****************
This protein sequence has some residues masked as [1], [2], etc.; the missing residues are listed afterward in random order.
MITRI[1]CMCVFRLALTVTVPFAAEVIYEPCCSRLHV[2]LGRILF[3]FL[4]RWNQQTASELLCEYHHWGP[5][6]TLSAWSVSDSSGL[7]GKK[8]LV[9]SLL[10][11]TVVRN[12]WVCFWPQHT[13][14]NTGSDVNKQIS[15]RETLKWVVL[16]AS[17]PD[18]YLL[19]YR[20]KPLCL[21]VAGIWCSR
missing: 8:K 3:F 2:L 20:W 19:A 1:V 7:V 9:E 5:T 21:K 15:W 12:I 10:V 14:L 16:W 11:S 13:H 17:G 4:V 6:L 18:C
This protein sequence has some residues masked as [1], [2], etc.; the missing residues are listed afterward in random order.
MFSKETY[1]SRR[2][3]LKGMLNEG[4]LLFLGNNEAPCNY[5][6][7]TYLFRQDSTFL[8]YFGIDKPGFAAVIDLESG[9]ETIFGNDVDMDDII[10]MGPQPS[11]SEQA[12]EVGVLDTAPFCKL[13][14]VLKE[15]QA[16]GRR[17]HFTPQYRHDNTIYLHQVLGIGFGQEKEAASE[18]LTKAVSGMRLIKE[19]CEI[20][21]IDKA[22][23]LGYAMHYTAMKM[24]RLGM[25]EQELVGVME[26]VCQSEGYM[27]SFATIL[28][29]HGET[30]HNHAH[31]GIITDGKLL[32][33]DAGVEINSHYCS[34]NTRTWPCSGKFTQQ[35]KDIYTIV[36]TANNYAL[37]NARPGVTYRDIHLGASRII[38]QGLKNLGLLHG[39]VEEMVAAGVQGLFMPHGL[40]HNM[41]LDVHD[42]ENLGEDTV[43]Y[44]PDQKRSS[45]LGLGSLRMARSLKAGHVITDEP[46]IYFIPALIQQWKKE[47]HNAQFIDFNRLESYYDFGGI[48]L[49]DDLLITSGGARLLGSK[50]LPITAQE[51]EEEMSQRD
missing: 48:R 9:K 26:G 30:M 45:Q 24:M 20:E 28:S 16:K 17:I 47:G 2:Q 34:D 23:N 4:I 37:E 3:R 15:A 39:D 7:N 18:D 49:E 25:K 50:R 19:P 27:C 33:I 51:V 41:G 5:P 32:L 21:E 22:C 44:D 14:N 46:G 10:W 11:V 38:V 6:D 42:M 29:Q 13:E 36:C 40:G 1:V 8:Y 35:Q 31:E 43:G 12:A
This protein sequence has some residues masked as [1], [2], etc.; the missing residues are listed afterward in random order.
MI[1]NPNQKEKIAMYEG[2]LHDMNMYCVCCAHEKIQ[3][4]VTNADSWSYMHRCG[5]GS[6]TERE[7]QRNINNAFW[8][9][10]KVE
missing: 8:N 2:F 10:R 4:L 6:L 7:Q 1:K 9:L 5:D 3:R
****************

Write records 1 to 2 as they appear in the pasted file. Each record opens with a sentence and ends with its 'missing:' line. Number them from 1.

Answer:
This protein sequence has some residues masked as [1], [2], etc.; the missing residues are listed afterward in random order.
MITRI[1]CMCVFRLALTVTVPFAAEVIYEPCCSRLHV[2]LGRILF[3]FL[4]RWNQQTASELLCEYHHWGP[5][6]TLSAWSVSDSSGL[7]GKK[8]LV[9]SLL[10][11]TVVRN[12]WVCFWPQHT[13][14]NTGSDVNKQIS[15]RETLKWVVL[16]AS[17]PD[18]YLL[19]YR[20]KPLCL[21]VAGIWCSR
missing: 8:K 3:F 2:L 20:W 19:A 1:V 7:V 9:E 5:T 21:K 15:W 12:I 10:V 14:L 16:W 11:S 13:H 17:G 4:V 6:L 18:C
This protein sequence has some residues masked as [1], [2], etc.; the missing residues are listed afterward in random order.
MFSKETY[1]SRR[2][3]LKGMLNEG[4]LLFLGNNEAPCNY[5][6][7]TYLFRQDSTFL[8]YFGIDKPGFAAVIDLESG[9]ETIFGNDVDMDDII[10]MGPQPS[11]SEQA[12]EVGVLDTAPFCKL[13][14]VLKE[15]QA[16]GRR[17]HFTPQYRHDNTIYLHQVLGIGFGQEKEAASE[18]LTKAVSGMRLIKE[19]CEI[20][21]IDKA[22][23]LGYAMHYTAMKM[24]RLGM[25]EQELVGVME[26]VCQSEGYM[27]SFATIL[28][29]HGET[30]HNHAH[31]GIITDGKLL[32][33]DAGVEINSHYCS[34]NTRTWPCSGKFTQQ[35]KDIYTIV[36]TANNYAL[37]NARPGVTYRDIHLGASRII[38]QGLKNLGLLHG[39]VEEMVAAGVQGLFMPHGL[40]HNM[41]LDVHD[42]ENLGEDTV[43]Y[44]PDQKRSS[45]LGLGSLRMARSLKAGHVITDEP[46]IYFIPALIQQWKKE[47]HNAQFIDFNRLESYYDFGGI[48]L[49]DDLLITSGGARLLGSK[50]LPITAQE[51]EEEMSQRD
missing: 48:R 9:K 26:G 30:M 45:Q 24:M 20:E 28:S 16:K 17:I 47:G 2:Q 34:D 23:N 4:I 37:E 3:R 15:A 39:D 7:N 18:D 49:E 25:K 50:R 19:P 27:C 33:I 51:V 41:G 5:P 32:L 21:E 22:C 44:D 14:N 46:G 10:W 11:V 38:V 6:D 42:M 29:Q 13:E 36:C 40:G 1:V 8:Y 35:Q 31:E 43:G 12:A